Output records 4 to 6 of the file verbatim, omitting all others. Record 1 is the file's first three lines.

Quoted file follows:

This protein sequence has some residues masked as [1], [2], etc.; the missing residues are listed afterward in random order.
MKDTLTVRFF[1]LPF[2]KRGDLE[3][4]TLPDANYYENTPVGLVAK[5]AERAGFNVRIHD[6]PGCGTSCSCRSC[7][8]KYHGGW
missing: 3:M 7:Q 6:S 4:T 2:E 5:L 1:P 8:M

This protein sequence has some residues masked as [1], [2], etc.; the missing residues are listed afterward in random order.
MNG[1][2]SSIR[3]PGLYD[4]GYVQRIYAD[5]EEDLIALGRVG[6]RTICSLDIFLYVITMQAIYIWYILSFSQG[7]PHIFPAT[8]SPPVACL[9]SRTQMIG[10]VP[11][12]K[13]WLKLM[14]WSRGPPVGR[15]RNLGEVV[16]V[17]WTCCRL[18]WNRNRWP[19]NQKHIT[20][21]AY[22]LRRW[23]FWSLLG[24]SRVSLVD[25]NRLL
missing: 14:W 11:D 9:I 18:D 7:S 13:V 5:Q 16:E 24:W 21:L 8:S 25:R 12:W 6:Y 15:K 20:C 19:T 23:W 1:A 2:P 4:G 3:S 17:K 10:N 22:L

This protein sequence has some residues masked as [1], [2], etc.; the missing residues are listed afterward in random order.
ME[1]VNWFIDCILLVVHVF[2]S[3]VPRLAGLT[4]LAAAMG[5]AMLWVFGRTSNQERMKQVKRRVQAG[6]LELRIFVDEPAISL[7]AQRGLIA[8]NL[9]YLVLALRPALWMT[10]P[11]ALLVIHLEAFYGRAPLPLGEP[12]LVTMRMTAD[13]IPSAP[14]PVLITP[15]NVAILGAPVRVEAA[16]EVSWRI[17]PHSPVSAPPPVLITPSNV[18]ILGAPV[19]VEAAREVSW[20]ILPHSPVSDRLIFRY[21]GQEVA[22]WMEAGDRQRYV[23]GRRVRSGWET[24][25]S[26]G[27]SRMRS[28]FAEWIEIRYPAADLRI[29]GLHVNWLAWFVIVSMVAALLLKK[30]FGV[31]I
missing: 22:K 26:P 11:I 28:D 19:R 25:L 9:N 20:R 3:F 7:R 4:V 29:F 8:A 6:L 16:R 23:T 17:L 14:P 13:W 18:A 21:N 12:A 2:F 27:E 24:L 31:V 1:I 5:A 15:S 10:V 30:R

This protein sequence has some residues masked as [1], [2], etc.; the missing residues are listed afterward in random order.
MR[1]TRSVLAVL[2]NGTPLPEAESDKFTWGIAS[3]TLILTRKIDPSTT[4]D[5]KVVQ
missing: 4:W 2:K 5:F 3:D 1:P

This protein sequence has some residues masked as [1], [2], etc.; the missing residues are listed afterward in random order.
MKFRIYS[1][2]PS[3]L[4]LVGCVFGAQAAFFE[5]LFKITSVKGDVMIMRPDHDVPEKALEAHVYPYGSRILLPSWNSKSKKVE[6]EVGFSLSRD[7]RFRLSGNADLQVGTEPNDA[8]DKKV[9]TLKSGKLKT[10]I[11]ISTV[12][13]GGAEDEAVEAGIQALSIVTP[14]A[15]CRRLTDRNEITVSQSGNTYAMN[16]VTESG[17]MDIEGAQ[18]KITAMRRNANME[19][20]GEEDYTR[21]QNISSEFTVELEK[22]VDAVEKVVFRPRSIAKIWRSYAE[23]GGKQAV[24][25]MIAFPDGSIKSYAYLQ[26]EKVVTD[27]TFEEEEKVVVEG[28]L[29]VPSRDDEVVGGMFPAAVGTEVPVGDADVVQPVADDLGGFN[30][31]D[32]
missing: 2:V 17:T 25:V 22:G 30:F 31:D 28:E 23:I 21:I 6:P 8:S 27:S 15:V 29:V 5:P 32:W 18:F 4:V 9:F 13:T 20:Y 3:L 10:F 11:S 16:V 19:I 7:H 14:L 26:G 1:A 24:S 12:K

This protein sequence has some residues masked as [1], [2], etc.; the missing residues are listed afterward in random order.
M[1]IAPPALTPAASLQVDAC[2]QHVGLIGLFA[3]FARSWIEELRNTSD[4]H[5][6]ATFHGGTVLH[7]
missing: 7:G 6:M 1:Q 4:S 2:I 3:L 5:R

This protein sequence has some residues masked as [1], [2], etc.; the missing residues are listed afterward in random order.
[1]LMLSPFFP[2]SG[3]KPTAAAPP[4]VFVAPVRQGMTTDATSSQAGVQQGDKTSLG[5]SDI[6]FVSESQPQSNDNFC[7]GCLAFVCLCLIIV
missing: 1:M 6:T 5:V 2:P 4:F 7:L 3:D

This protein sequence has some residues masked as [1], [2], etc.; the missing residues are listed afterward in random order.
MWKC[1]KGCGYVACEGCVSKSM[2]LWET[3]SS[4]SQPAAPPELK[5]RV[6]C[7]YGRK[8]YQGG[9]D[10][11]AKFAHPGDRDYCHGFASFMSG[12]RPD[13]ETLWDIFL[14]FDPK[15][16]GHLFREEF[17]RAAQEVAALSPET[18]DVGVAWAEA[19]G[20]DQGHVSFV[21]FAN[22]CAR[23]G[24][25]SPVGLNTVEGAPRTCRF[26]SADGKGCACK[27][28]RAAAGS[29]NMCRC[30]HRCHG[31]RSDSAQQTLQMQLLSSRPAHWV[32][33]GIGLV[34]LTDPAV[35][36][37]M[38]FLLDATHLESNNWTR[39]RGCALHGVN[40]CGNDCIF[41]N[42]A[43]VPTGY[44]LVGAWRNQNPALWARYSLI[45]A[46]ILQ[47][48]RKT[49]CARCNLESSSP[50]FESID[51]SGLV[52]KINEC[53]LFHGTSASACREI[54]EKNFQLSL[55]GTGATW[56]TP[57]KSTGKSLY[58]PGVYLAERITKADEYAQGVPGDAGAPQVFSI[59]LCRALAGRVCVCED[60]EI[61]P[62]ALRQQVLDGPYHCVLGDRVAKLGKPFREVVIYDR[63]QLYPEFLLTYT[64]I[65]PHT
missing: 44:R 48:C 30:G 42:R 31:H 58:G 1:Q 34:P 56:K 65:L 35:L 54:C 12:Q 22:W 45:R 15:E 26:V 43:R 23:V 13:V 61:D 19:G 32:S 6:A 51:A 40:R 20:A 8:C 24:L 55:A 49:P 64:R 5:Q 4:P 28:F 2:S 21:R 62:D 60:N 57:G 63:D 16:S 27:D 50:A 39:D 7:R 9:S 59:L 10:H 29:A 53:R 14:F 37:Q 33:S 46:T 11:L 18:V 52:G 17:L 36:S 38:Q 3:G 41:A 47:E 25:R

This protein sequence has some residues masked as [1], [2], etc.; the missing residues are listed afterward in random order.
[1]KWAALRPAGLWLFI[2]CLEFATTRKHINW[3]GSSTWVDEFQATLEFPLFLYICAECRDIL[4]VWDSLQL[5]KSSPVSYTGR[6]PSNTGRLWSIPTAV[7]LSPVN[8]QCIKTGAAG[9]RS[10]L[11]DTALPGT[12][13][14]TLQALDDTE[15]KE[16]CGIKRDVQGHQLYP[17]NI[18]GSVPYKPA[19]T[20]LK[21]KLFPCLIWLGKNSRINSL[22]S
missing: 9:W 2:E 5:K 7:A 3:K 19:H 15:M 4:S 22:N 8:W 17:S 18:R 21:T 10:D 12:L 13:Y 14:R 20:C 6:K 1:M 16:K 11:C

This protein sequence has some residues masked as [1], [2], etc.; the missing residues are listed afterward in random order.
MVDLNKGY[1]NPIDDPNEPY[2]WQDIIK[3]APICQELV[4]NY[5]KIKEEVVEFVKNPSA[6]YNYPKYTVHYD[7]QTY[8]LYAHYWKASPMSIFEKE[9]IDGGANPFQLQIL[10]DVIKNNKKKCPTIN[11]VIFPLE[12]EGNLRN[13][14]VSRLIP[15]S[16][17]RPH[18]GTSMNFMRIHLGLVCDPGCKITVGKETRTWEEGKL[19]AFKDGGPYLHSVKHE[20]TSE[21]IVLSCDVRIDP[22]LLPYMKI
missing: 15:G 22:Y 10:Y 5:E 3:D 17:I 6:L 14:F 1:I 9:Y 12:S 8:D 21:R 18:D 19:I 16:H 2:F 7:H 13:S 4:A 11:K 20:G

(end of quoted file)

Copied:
This protein sequence has some residues masked as [1], [2], etc.; the missing residues are listed afterward in random order.
MR[1]TRSVLAVL[2]NGTPLPEAESDKFTWGIAS[3]TLILTRKIDPSTT[4]D[5]KVVQ
missing: 4:W 2:K 5:F 3:D 1:P

This protein sequence has some residues masked as [1], [2], etc.; the missing residues are listed afterward in random order.
MKFRIYS[1][2]PS[3]L[4]LVGCVFGAQAAFFE[5]LFKITSVKGDVMIMRPDHDVPEKALEAHVYPYGSRILLPSWNSKSKKVE[6]EVGFSLSRD[7]RFRLSGNADLQVGTEPNDA[8]DKKV[9]TLKSGKLKT[10]I[11]ISTV[12][13]GGAEDEAVEAGIQALSIVTP[14]A[15]CRRLTDRNEITVSQSGNTYAMN[16]VTESG[17]MDIEGAQ[18]KITAMRRNANME[19][20]GEEDYTR[21]QNISSEFTVELEK[22]VDAVEKVVFRPRSIAKIWRSYAE[23]GGKQAV[24][25]MIAFPDGSIKSYAYLQ[26]EKVVTD[27]TFEEEEKVVVEG[28]L[29]VPSRDDEVVGGMFPAAVGTEVPVGDADVVQPVADDLGGFN[30][31]D[32]
missing: 2:V 17:T 25:V 22:G 30:F 31:D 28:E 23:I 21:I 6:P 8:S 27:S 15:V 29:V 5:P 32:W 18:F 4:V 9:F 13:T 20:Y 3:L 10:F 11:S 16:V 19:I 7:H 14:L 26:G 1:A 24:S 12:K

This protein sequence has some residues masked as [1], [2], etc.; the missing residues are listed afterward in random order.
M[1]IAPPALTPAASLQVDAC[2]QHVGLIGLFA[3]FARSWIEELRNTSD[4]H[5][6]ATFHGGTVLH[7]
missing: 7:G 6:M 1:Q 4:S 2:I 3:L 5:R